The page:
Innovation in social media wants not only to make incremental strides but to furnish new practices. Innovators want not only to successfully launch a new tool or application, but to cultivate new online habits. And as users, we are interested not only in improvements to the applications, but in doing something new. The “eureka” moment displaces more water, the more of us there are in the tub.

Consider, for example, some further questions about innovation:

  • Do we appreciate the importance of creative, interesting, compelling and entertaining communication?
  • Do we invest too much in the efficiency of information and not enough in the many stories and narrative forms available for packaging content
  • Have we done enough to explore the uses of different types of linguistic statements and performances — forms of speech that are already structured and whose uses are organized?
  • Do we rely too heavily on users to invent social practices, not realizing that as users we will often do what everyone else is doing — even when it is no longer novel or inspiring?
  • Do we rely too heavily on mass media and commercial culture, where there are many other cultural practices that might be mined for ideas of activities and pastimes?
  • If this is lego-land, what year is it?

Lines of evolution

Besides random and individual acts of innovation and creativity, there is another way to approach our search for sources of innovation. It is to look at the industry as an ecosystem of sorts, in which the evolutionary paths of applications and practices point to likely future developments.

We can identify several evolutionary lines. These are paths along which social media grow and develop, as articulated by the intrinsic coupllng of technology and media with individual and social use. Social media permit content production and consumption, distribution, communication, and interaction, all the while facilitating relationship maintenance through use of light social interactions. Thus the lines of development include incremental technical improvements, paradigm-shifting industry moves, changing social practices and the diversification of modes of communication.

Evolutionary lines run through social media applications, articulating uses served by those applications. They include:

  • Lines of relation: isolated, loosely-coupled exchanges to complex and role-differentiated social order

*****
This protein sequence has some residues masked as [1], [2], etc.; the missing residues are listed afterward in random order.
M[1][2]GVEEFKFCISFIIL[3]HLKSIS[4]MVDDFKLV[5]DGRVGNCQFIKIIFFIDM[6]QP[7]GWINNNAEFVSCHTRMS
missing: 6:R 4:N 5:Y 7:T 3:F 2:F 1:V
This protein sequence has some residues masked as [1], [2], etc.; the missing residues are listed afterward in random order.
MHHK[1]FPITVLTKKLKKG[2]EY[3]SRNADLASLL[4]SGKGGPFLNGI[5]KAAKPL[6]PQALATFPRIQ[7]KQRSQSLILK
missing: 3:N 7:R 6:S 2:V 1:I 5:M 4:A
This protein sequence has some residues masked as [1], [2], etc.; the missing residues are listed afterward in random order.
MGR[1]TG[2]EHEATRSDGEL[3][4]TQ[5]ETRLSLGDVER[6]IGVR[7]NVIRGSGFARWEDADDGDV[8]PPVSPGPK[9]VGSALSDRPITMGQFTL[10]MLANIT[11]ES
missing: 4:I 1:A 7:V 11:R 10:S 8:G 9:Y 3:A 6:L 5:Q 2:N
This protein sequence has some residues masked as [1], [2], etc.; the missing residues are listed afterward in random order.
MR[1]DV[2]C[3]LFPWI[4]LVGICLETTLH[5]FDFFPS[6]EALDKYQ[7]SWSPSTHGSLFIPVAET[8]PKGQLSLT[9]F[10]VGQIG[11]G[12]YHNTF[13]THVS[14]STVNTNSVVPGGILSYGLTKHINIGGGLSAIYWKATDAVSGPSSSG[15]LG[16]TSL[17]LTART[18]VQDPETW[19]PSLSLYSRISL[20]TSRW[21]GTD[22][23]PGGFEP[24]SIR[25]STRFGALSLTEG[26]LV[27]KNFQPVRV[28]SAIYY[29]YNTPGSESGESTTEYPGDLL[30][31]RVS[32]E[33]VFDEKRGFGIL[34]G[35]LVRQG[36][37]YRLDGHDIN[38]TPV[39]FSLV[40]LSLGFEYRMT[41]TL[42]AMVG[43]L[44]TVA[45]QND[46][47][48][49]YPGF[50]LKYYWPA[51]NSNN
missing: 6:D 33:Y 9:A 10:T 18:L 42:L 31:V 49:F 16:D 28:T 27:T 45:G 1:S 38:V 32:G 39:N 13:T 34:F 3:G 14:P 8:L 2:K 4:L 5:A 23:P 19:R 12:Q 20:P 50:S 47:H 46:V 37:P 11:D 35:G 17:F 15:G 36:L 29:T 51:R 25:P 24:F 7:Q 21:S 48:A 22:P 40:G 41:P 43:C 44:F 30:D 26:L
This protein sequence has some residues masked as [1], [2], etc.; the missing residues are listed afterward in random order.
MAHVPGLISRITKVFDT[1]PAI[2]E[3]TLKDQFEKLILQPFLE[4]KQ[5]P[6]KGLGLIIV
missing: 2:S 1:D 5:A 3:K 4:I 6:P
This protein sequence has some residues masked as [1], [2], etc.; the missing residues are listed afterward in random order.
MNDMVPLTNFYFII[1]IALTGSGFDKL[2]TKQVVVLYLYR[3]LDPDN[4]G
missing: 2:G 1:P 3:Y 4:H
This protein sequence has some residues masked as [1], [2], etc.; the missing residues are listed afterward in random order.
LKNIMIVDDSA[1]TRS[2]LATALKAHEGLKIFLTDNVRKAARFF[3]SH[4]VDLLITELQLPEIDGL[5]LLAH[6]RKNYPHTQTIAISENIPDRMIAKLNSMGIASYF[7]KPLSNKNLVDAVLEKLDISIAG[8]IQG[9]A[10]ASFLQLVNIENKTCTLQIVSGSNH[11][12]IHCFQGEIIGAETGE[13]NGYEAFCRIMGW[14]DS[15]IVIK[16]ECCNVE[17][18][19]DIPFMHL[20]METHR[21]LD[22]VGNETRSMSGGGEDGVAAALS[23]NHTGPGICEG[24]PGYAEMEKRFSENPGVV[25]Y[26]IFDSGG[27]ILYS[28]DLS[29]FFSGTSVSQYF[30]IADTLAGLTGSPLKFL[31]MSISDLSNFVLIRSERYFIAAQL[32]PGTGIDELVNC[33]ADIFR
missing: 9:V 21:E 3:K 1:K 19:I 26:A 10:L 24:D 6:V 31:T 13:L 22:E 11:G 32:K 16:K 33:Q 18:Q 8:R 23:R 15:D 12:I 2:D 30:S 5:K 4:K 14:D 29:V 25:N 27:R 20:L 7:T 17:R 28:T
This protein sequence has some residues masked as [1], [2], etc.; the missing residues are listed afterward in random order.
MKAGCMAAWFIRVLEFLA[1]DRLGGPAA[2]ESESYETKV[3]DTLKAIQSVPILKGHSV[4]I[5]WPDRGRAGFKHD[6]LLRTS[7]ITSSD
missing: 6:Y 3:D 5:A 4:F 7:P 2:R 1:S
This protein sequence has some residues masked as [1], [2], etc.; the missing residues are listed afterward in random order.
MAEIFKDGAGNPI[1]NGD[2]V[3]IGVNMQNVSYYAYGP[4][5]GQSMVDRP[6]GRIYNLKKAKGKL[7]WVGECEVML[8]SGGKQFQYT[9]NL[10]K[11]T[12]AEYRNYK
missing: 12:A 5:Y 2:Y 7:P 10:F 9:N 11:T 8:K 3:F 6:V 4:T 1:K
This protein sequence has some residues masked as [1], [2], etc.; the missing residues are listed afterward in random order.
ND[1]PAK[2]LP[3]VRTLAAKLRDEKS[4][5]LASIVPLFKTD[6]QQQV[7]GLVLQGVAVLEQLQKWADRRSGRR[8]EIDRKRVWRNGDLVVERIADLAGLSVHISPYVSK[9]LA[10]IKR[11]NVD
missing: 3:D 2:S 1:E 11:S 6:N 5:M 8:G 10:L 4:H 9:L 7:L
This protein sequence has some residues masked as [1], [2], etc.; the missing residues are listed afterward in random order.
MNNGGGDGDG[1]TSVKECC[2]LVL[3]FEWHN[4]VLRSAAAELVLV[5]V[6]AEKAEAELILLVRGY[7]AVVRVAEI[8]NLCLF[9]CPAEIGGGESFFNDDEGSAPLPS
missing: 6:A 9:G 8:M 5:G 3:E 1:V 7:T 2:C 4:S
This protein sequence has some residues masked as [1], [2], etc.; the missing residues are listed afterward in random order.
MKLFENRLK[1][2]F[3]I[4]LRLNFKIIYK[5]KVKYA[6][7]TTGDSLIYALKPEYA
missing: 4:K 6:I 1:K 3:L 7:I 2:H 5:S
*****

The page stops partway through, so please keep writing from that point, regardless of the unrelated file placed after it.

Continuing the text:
• Lines of experience: non-disruptive and simple activity to deeply participatory and compelling engagement
  • Lines of interaction: transient actions and transactions to sustained exchanges and structured activities
  • Lines of content: short-form posts and updates to collaboratively produced “living” documents
  • Lines of temporality: brief and interruptive distractions to discontinuous but ongoing engagement
  • Lines of communication: slow and stretched, open communication to fast, fleeting transactions
  • Lines of the social: small and closed group phenomena to emergent and public social trends
  • Lines of production: simple messaging and gestures to rich media self expression
  • Lines of distribution: monological and short-lived posts to conversational, threaded, and brand-loyal subscriptions

Forces of evolution

Ecosystems have not only the evolutionary paths along which “species” develop, but forces of change and adaptation (also invention), too. Together, these forces contribute to development of the tools and applications we use in social media, activities enabled by common interface and feature sets, the individual, social, and cultural practices that guide user adoption and sustain interest and engagement, and finally, the periodic industry events that create change and inspire innovation.

Insofar as social media require technical development of tools and applications as well as adoption by an increasingly diversified social field, technology and culture push forward hand in hand. Technologies constrain what we can do with social media, but developments create new possibilities. Cultural practices firm up around uses of social media, but shape the grounds on which new developments are adopted and used.

Among the forces acting on the evolution of social media, we might identify the four primary forces.

  • Technical trajectories of development
  • Organization of social systems
  • Accepted user experiences and social practices
  • Intersections of influence, such as those created by shared standards, apis, and so on

Future forward

Is there a line of development along which tweets become games? Along which Foursquare checkins become recommendations? Or along which Facebook does social search? Not at present. But if twitter accommodated structured tweets, if Foursquare were more like Yelp, then quite possibly. The limitations are specific to the tools and their user cultures. But who is to say which path is worth taking, use case worth developing for, or feature worth implementing?

There is an entrenched tendency in social media to hew closely to best practices. This limits risk of rejection by users, and is a pitch that is easier to sell and to design. Co-opting the competition’s features and functionalities promises the possibility of retaining, if not accruing, users. It is a way to keep a tool up to date. But does it also short-change the user, and possibly even the industry, by reducing the diversity of social media experiences overall?

Perhaps it is in the very nature of the industry that market forces act as strongly on development as the technical and social forces cited above. In which case, it is not difficult to see that market forces might be more fundamentally risk-averse than users and their tools would like. It might be that that the design of social tools lies too much with technologists and with the use cases common among technically-minded users (read: geek culture?). Television programming is not up to television designers — should social media companies employ more content and creative types?

The challenge ahead of us will be to innovate social tools in ways that continue to capture and expand audience and uses. Somebody, somewhere, will always have to take a risk — with technology, design, functionality, and social practices. It’s my hope that we can mitigate these risks with smarter thinking about what works for people and why, supplementing our design choices with educated guesswork, relying less on market forces and business-minded entrepreneurship.

Adrian Chan

Adrian Chan is a social media expert and social interaction theorist at Gravity7. You can follow him on twitter at /gravity7